1. Avoid fiddling with radio or CD controls.
If you don’t know your car’s stereo system well, sit down in the parked car and spend a half hour getting to learn it. Use your eyes at first, then practice changing the stations etc. with your hands while not looking. Practice until you can do this confidently and quickly. Another alternative is to only change stations or track when stationary at lights, parked etc.
2. Adjust the mirrors to your height and sight before you start the car.
This can change from morning to evening, so you may need to adjust more than once a day. Often after a day’s work we sit lower than in the morning, from sheer exhaustion and this can reduce the effectiveness of our mirrors by an inch or more! Make sure that you can see things properly out of your mirrors before you drive off each time.
3. Avoid music or radio talk if it distracts you.
If you need total quiet to concentrate, forgo the radio and just concentrate on driving.
4. Obey the signals and signs.
Watch for indicators, stop signs and traffic lights all the time, not just when you know they are coming up. Avoid speeding up to beat the amber light unless you have no alternative but better than that, start concentrating on the traffic light sequence well before you reach it, so that you can slow down gently.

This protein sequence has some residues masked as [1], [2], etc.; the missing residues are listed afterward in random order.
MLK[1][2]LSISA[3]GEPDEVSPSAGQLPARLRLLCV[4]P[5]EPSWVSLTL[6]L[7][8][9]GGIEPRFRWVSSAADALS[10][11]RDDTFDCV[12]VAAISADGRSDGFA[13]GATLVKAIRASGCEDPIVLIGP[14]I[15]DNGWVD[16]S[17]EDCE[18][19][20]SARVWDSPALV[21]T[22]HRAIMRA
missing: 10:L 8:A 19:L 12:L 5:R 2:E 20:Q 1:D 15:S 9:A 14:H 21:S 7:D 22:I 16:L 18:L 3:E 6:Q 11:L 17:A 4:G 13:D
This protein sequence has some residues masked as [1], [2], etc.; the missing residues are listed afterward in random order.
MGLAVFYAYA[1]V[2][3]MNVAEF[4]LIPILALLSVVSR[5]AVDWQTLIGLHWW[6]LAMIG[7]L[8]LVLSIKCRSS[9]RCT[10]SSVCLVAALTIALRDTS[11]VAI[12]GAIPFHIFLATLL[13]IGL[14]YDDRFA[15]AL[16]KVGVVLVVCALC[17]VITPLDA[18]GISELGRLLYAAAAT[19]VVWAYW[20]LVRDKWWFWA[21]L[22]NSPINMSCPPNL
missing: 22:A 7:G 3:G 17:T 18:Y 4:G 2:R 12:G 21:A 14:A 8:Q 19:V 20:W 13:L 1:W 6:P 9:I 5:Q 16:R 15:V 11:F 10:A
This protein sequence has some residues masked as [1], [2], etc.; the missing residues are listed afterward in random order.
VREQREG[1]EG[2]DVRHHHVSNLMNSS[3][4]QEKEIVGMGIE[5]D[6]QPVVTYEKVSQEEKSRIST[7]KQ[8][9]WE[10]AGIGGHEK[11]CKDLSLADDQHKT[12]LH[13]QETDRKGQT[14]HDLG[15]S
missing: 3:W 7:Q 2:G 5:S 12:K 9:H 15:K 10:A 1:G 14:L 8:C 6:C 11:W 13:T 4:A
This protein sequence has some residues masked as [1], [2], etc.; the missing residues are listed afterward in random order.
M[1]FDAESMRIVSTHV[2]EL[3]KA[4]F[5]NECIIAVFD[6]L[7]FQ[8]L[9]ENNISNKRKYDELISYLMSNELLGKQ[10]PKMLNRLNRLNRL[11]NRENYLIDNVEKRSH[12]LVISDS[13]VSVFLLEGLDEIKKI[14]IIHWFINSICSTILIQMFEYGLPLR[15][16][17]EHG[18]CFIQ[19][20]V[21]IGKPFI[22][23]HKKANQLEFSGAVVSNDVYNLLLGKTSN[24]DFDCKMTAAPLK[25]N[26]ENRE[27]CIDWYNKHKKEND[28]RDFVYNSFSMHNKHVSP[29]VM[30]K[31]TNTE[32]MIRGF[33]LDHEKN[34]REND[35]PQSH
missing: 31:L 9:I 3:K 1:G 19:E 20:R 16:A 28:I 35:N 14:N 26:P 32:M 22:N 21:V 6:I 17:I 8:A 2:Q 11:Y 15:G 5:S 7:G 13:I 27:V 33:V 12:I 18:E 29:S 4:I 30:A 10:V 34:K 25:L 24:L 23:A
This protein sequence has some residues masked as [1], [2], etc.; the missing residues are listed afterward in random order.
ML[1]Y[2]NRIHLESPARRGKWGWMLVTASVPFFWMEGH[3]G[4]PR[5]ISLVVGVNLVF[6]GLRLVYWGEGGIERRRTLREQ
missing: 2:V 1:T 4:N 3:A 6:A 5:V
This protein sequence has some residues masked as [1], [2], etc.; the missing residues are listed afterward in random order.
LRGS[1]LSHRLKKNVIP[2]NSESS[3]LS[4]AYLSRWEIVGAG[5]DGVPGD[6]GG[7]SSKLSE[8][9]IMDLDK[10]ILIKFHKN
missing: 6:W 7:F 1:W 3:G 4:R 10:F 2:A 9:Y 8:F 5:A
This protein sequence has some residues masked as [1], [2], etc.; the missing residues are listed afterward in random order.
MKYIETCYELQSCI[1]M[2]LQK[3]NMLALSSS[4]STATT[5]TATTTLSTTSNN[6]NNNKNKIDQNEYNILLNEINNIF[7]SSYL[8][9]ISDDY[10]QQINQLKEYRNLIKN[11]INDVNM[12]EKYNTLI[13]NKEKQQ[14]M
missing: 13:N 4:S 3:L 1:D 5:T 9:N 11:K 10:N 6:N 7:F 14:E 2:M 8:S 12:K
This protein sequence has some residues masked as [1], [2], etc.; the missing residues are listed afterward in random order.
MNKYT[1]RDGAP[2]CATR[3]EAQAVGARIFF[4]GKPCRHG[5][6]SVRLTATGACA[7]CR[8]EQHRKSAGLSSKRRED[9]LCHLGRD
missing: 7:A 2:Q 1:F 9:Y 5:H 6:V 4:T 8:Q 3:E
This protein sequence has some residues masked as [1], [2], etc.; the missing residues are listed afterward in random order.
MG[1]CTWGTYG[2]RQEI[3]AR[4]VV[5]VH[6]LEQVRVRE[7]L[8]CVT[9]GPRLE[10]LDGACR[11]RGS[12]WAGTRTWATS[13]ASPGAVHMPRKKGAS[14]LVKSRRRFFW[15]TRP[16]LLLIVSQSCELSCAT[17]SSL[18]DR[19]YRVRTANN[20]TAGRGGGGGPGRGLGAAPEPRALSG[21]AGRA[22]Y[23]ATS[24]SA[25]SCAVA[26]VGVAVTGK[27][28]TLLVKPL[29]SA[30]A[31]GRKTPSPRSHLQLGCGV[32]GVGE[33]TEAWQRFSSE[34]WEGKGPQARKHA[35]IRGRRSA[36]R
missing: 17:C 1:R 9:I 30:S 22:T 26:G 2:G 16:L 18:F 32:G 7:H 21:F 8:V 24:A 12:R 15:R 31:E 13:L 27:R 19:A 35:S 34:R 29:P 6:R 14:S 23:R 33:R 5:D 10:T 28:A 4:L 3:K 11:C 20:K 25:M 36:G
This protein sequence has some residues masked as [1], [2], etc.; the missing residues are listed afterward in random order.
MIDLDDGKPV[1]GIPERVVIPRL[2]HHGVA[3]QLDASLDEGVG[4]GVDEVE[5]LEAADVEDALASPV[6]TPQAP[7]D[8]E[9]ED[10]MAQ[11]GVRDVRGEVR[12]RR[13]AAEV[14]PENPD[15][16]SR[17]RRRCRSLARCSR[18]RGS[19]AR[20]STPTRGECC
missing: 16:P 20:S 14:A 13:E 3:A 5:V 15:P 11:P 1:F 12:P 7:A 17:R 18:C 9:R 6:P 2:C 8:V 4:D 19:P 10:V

5. Be conscious of possible problems.
Driving is about anything happening any time and you need to remain alert to the possibilities. It is really important to anticipate possibilities – this does not mean the same thing as assume – it means that you must anticipate what might happen next. For example, you see a driver’s head in front of you turn one way but they haven’t used the indicator. Be prepared for their sudden slowing down and turning because you read their body movement. People forget signalling sometimes and it is wise to be prepared. Anticipate light changes, congestion impacts (driving too close can result in rear-ending during traffic jams), turning vehicles, wide vehicles needing more space, emergency vehicles needing to pass through etc.
6. Avoid talking too much.
Talk is distracting. If you feel that your passengers are going to be insulted by your silence, tell them you don’t mind them talking among themselves but you can’t answer because you are concentrating on driving. This is especially important in congested, peak hour traffic when you are tired.
7. Avoid eating or drinking.
Many colliions occur as a result of reaching for food or drink when driving. And the activity of doing either often requires one less hand on the wheel. Drinking can cause you to put your head back and your eyes don’t focus on the road. Pull over, or wait for a stationary place before attempting either action.
8. Be confident about your driving.
A confident driver is more likely to pay attention because he or she knows the limits and strengths of the vehicle under their control. And remember that – the vehicle is under your control. It doesn’t drive itself; you are the one wholly responsible.